Helping someone you care about who has a substance use disorder is never easy. Fortunately, with your support, your loved one will have an increased chance of recovery. While each situation is unique, depending on the type and severity of the addiction, there are several guidelines that can help you better cope and help your loved one to make sustainable changes over the long term:
Before we outline some specific steps, it’s important to set the expectations for yourself. As we said, there is no easy or fast way to help someone overcome addiction and there are bound to be difficulties. Knowing what to expect can ensure that you’re better prepared.
For instance, your loved one may…
- become angry and deny they have a problem.
- not want to change or stop using.
- fear consequences like losing his or her job or doing jail time.
- feel too embarrassed to discuss his or her addiction with you.
- resist discussing personal issues with a professional.
Lending a Helping Hand
Here are a few steps you can take to help your loved one get addiction help:
Get educated: Learning all you can about addiction and addiction treatment is the best first step you can take to help your loved one. Ask your primary care physician for a list of reputable references.
Build trust: Again, this is easier said than done, especially if the person has already betrayed your trust as a result of his or her addiction. By building trust, you’re making it easier for your loved one to turn to you when he or she is ready to begin the journey toward sobriety. Note: Avoid the following trust-busters:
- Nagging, criticizing or lecturing your loved one.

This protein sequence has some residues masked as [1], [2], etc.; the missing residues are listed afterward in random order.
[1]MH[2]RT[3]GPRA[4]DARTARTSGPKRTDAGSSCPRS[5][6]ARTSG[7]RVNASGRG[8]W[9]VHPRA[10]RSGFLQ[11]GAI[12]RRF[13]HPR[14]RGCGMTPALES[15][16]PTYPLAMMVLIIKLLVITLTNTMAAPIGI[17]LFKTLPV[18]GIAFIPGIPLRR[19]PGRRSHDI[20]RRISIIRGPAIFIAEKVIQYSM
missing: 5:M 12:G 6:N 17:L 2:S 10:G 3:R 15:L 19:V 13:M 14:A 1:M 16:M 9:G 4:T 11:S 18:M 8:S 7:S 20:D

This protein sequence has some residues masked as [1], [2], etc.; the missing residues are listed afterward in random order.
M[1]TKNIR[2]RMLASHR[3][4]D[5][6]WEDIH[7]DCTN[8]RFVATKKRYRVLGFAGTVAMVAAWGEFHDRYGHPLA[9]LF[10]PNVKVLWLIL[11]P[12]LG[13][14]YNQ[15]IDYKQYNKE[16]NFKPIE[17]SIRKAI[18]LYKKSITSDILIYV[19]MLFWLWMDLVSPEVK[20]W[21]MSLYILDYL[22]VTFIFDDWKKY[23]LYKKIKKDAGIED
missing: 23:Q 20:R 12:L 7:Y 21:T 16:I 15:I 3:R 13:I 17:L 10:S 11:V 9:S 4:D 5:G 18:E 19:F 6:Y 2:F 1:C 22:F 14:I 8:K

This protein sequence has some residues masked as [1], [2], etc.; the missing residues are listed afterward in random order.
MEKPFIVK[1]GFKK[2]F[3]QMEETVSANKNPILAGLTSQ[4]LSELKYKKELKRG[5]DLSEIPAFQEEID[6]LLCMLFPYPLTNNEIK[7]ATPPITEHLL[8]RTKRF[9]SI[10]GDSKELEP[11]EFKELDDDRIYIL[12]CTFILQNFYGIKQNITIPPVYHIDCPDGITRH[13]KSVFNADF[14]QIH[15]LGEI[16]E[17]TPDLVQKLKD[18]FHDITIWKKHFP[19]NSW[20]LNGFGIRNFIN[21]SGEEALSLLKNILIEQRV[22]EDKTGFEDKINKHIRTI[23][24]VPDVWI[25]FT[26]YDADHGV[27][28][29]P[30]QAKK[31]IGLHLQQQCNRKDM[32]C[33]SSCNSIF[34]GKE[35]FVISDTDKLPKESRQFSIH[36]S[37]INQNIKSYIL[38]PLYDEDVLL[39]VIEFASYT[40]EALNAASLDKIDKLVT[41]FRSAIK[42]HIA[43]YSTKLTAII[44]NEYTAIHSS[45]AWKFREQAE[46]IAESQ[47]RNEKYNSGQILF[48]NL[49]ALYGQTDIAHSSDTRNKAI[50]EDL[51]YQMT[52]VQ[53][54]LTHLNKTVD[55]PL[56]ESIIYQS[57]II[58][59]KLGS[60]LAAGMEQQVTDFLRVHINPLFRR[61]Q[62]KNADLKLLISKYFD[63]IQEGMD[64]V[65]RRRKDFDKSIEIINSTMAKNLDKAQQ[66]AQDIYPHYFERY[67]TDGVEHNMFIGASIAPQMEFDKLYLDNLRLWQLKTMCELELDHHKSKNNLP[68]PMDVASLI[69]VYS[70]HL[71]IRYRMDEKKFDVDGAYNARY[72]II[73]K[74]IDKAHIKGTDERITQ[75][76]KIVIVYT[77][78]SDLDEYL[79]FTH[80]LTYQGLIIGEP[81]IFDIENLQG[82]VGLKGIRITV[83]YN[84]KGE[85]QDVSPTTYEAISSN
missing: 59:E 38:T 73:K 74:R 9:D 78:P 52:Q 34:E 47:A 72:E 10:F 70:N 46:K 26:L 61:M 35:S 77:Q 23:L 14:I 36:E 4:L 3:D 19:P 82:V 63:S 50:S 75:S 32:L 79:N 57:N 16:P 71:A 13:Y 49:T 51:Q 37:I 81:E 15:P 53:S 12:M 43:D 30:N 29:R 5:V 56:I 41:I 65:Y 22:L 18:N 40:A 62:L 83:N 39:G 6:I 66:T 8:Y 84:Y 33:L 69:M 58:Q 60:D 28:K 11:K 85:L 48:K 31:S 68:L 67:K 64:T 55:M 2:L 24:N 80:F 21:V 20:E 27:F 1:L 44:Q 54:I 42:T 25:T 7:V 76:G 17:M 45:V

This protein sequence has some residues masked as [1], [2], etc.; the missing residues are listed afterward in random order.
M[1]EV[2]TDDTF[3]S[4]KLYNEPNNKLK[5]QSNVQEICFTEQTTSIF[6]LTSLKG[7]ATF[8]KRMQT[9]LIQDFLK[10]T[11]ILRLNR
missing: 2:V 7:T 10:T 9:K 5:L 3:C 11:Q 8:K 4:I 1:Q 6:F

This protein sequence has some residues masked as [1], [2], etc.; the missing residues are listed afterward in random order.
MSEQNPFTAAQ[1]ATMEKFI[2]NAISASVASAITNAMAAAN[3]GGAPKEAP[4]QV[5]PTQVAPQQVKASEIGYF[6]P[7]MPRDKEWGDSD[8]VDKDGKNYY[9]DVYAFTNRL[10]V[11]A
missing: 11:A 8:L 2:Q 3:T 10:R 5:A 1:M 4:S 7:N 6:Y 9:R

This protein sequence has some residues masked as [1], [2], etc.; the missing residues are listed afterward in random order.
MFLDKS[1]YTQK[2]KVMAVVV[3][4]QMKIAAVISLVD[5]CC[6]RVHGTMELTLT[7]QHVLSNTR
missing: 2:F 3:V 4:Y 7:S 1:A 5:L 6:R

- Yelling, name calling and/or exaggerating.
- Engaging in drinking or drug use yourself; you’ll come off as a hypocrite.
Get help for yourself: Loving a person who has an addiction is stressful and you’re likely wrestling with a host of emotions, including anxiety, anger, guilt, shame and/or grief. Plus, once your loved one sees you getting help, he may be more willing to get help for himself. Consider individual counseling and/or find an online or in-person support group like Al-Anon and Nar-Anon or Families Anonymous.
Understand your options: There are many types of addiction treatment programs and services and in a variety of settings, including outpatient, inpatient and residential. Explore the various options for your loved one and know that there’s no such thing as one-size-fits-all addiction treatment.
Be patient: Addiction recovery is a process – for yourself and your loved one. Try your best to respect the process; don’t push your loved one too hard. And, remember, change will not happen overnight.
Getting Help for Your Loved One
If you or a loved one suffers from a substance use disorder, NorthStar Transitions can help! For more information about our programs and services, call us today: 303-974-7953.